Finishing Well

       Do you ever wonder about finishing well? It’s been on my mind lately, which might explain why I screeched to a halt last Friday while reading this verse from my Daily Bible: “Teach us to number our days, that we may gain a heart of wisdom”. (Psalm 90:12, NIV)

       This is actually one of my favorite verses. I’ve spent time numbering the days of my life as a fun exercise, but my list only accounts for days in the past. What about days yet to come?

       Most of my life I’ve accumulated stuff, career, and attention; now I want to spend the rest of my years deaccumulating.

       We recently participated in a multi-family garage sale where we deaccumulated a significant pile of stuff. We sold furniture, backpacking gear I once thought was important but now consider clumsy and heavy, old pictures of windmills and owls, bags full of screwdrivers, wrenches, and pliers. We donated a full pickup load of clothes to the Baptist Crises Center, and we distributed several sets of dishes and kitchenware to younger generations in our family.

       Getting rid of what you’ve had a long time, or what once belonged to your parents, is not easy. How do you decide what to keep? Our rule-of-thumb is to discard everything that has no provenance, no story. Keep nothing merely because it’s pretty.

        About two weeks ago, in a podcast interview, I heard someone comment how it takes a while to deaccumulate - maybe longer than it took to accumulate in the first place. She gave as examples: unwanted pounds, anxieties, burdens, distractions, shame, prejudices, injuries, or fears.

       The podcast interviewer asked, “Why bother deaccumulating at all?”

       For me, the answer is a quote by Leonard Sweet, "The deeper I go into my spiritual life, and the more years I use up, the more important "finishing well" becomes.” Deaccumulating and finishing well, go hand-in-hand.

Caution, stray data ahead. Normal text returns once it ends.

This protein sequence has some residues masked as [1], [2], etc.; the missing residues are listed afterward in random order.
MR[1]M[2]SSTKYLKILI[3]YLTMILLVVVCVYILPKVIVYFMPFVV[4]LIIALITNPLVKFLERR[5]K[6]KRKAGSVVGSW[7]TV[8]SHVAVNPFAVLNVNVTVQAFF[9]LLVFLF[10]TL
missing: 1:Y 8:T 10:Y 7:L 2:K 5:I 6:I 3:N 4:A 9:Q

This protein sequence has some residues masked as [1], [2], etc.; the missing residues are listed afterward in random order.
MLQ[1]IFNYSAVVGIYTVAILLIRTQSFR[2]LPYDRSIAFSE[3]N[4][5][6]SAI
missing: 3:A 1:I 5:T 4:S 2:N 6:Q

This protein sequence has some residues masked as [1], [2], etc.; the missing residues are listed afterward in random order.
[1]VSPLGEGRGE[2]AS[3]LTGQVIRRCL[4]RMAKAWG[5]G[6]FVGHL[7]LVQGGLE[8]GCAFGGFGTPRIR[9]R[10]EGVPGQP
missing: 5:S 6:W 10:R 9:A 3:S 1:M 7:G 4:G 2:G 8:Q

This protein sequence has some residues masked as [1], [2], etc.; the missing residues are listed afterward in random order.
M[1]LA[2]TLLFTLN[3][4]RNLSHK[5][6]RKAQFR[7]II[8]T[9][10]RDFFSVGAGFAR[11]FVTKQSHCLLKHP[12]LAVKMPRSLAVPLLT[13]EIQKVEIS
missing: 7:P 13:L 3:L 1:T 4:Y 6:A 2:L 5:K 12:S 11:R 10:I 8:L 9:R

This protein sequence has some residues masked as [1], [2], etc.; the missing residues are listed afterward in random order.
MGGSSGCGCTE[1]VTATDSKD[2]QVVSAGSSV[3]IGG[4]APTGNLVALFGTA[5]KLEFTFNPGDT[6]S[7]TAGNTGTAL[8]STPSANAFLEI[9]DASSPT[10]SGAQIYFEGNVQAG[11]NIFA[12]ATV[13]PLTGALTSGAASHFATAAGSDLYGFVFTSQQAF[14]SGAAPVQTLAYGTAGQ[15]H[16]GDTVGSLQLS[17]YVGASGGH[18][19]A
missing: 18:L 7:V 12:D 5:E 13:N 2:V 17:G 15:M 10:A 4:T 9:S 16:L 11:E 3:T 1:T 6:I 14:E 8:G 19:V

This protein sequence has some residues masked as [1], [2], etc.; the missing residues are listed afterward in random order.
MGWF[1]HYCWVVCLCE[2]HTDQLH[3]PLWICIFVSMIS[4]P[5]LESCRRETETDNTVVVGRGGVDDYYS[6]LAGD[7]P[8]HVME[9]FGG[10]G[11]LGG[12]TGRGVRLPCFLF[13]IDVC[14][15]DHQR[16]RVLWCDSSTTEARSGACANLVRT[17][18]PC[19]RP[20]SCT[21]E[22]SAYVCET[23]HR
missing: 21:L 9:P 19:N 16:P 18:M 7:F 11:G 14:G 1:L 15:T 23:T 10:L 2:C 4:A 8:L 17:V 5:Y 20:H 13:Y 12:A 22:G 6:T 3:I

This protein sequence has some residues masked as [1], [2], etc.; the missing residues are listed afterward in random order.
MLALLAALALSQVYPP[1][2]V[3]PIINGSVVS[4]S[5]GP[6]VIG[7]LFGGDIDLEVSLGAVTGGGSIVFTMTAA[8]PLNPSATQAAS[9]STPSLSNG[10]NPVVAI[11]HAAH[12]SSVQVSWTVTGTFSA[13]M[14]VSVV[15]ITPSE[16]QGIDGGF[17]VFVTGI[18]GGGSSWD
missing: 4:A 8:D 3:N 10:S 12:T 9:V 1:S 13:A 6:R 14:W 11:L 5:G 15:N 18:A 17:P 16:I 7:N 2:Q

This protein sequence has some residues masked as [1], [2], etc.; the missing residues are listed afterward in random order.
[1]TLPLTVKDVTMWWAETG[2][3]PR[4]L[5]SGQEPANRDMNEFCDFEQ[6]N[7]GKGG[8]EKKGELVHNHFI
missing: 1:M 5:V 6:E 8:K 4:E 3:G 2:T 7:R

I once attended a conference where the key questions was: How would you change the next five years of your life?

       My first reaction, of course, was that it’s impossible to change something that hasn’t happened yet. But I knew better. My next five years is already laid out in front of me if I keep living the same way I live today. Now is the time to consider deaccumulating what I don’t want to be carrying five more years.

       And yet, I have no desire to live a stripped-down minimalist life. One of our go-to movies, The Bourne Supremacy, has a heartbreaking scene when Jason Bourne burns all the evidence of his girlfriend and their life together, making it harder for the bad guys to find him again. He wanted to disappear.

       I’ve watched this scene many times, and it always makes me sad that he destroyed the traces of his life. It’s the opposite of how I want to live. I want to leave lots of evidence. I want to use the stories of my life to tell what God has done for me.

       But how do I decide what to keep, and what to discard for the future? There are a few things I’ll always be accumulating: ideas, observations, and connections, stories.

       In the Living Bible translation, the Psalmist asks God to help us to spend (our days) as we should. That’s a good prayer. It would be a shame if the most important things in our life are all in the past?

       A few years ago our Iron Men group took on a project to make a list of 100-Life-Goals. We each made our own list; I now realize it was my first attempt to move beyond numbering the days of my past and begin numbering the days remaining.

       I am now wondering if I should add a part two to my list of 100-Life-Goals: “100 Things To Deaccumulate.” What would you put on your list?


“I run in the path of Your commands, for You have set my heart free.” Psalm 119:32